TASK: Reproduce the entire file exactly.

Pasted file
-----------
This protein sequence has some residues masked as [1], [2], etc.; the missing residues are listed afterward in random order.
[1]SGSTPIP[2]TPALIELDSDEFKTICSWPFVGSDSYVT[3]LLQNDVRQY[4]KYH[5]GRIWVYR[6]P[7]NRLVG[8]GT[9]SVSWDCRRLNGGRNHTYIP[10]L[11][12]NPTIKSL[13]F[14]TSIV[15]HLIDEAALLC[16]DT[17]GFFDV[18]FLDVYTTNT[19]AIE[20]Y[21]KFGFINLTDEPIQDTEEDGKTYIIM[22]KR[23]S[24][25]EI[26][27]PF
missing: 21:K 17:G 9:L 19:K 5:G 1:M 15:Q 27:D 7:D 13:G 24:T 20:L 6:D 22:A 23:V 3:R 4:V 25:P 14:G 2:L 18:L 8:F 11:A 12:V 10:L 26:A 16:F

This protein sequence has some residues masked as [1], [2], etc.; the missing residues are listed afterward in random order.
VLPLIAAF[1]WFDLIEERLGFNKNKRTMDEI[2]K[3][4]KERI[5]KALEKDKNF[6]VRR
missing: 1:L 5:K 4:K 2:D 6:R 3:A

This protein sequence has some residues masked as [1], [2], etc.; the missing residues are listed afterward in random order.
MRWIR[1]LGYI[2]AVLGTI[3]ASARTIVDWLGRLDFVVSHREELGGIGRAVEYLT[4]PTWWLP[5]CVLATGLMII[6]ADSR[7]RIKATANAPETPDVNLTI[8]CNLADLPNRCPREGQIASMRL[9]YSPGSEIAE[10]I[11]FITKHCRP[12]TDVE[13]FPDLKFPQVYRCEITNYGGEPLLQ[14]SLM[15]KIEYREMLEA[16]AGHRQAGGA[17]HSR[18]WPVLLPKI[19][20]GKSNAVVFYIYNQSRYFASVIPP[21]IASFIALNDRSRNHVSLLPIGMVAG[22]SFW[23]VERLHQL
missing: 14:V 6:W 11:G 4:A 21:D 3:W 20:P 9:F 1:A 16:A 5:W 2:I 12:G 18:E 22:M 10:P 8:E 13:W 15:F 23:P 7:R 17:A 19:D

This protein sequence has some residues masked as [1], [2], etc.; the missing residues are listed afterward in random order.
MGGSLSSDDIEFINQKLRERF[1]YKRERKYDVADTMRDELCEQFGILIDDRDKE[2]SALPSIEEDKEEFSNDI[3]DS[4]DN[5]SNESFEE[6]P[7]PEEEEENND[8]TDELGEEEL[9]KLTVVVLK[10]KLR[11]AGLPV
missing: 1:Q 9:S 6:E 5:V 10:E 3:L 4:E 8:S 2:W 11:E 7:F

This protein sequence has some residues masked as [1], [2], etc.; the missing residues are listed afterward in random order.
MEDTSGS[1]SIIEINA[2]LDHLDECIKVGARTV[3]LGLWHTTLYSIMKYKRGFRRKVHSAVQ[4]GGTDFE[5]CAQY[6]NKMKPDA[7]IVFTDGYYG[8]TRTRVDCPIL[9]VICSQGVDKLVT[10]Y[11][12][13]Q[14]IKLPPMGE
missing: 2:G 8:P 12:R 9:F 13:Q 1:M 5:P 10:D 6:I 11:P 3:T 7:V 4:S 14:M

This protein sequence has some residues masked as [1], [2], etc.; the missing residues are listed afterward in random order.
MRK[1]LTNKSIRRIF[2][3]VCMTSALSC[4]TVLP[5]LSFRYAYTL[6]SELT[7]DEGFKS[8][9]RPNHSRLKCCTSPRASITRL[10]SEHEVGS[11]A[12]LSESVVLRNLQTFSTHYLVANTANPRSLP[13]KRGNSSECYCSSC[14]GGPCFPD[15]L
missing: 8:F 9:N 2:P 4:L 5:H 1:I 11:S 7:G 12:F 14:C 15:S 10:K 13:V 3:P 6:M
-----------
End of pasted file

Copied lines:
This protein sequence has some residues masked as [1], [2], etc.; the missing residues are listed afterward in random order.
[1]SGSTPIP[2]TPALIELDSDEFKTICSWPFVGSDSYVT[3]LLQNDVRQY[4]KYH[5]GRIWVYR[6]P[7]NRLVG[8]GT[9]SVSWDCRRLNGGRNHTYIP[10]L[11][12]NPTIKSL[13]F[14]TSIV[15]HLIDEAALLC[16]DT[17]GFFDV[18]FLDVYTTNT[19]AIE[20]Y[21]KFGFINLTDEPIQDTEEDGKTYIIM[22]KR[23]S[24][25]EI[26][27]PF
missing: 21:K 17:G 9:L 19:K 5:G 1:M 15:Q 27:D 7:D 13:G 24:T 20:L 6:D 22:A 23:V 3:R 4:V 25:P 14:G 2:L 18:L 8:F 11:A 12:V 10:L 26:A 16:F

This protein sequence has some residues masked as [1], [2], etc.; the missing residues are listed afterward in random order.
VLPLIAAF[1]WFDLIEERLGFNKNKRTMDEI[2]K[3][4]KERI[5]KALEKDKNF[6]VRR
missing: 1:L 5:K 4:K 2:D 6:R 3:A

This protein sequence has some residues masked as [1], [2], etc.; the missing residues are listed afterward in random order.
MRWIR[1]LGYI[2]AVLGTI[3]ASARTIVDWLGRLDFVVSHREELGGIGRAVEYLT[4]PTWWLP[5]CVLATGLMII[6]ADSR[7]RIKATANAPETPDVNLTI[8]CNLADLPNRCPREGQIASMRL[9]YSPGSEIAE[10]I[11]FITKHCRP[12]TDVE[13]FPDLKFPQVYRCEITNYGGEPLLQ[14]SLM[15]KIEYREMLEA[16]AGHRQAGGA[17]HSR[18]WPVLLPKI[19][20]GKSNAVVFYIYNQSRYFASVIPP[21]IASFIALNDRSRNHVSLLPIGMVAG[22]SFW[23]VERLHQL
missing: 14:V 6:W 11:G 4:A 21:D 3:W 20:P 9:F 1:A 16:A 5:W 2:I 12:G 18:E 22:M 10:P 8:E 13:W 15:F 23:P 7:R 17:A 19:D

This protein sequence has some residues masked as [1], [2], etc.; the missing residues are listed afterward in random order.
MGGSLSSDDIEFINQKLRERF[1]YKRERKYDVADTMRDELCEQFGILIDDRDKE[2]SALPSIEEDKEEFSNDI[3]DS[4]DN[5]SNESFEE[6]P[7]PEEEEENND[8]TDELGEEEL[9]KLTVVVLK[10]KLR[11]AGLPV
missing: 1:Q 9:S 6:E 5:V 10:E 3:L 4:E 8:S 2:W 11:E 7:F

This protein sequence has some residues masked as [1], [2], etc.; the missing residues are listed afterward in random order.
MEDTSGS[1]SIIEINA[2]LDHLDECIKVGARTV[3]LGLWHTTLYSIMKYKRGFRRKVHSAVQ[4]GGTDFE[5]CAQY[6]NKMKPDA[7]IVFTDGYYG[8]TRTRVDCPIL[9]VICSQGVDKLVT[10]Y[11][12][13]Q[14]IKLPPMGE
missing: 2:G 8:P 12:R 9:F 13:Q 1:M 5:P 10:D 6:I 11:P 3:T 7:V 4:S 14:M

This protein sequence has some residues masked as [1], [2], etc.; the missing residues are listed afterward in random order.
MRK[1]LTNKSIRRIF[2][3]VCMTSALSC[4]TVLP[5]LSFRYAYTL[6]SELT[7]DEGFKS[8][9]RPNHSRLKCCTSPRASITRL[10]SEHEVGS[11]A[12]LSESVVLRNLQTFSTHYLVANTANPRSLP[13]KRGNSSECYCSSC[14]GGPCFPD[15]L
missing: 8:F 9:N 2:P 4:L 5:H 1:I 11:S 7:G 12:F 14:C 15:S 10:K 13:V 3:P 6:M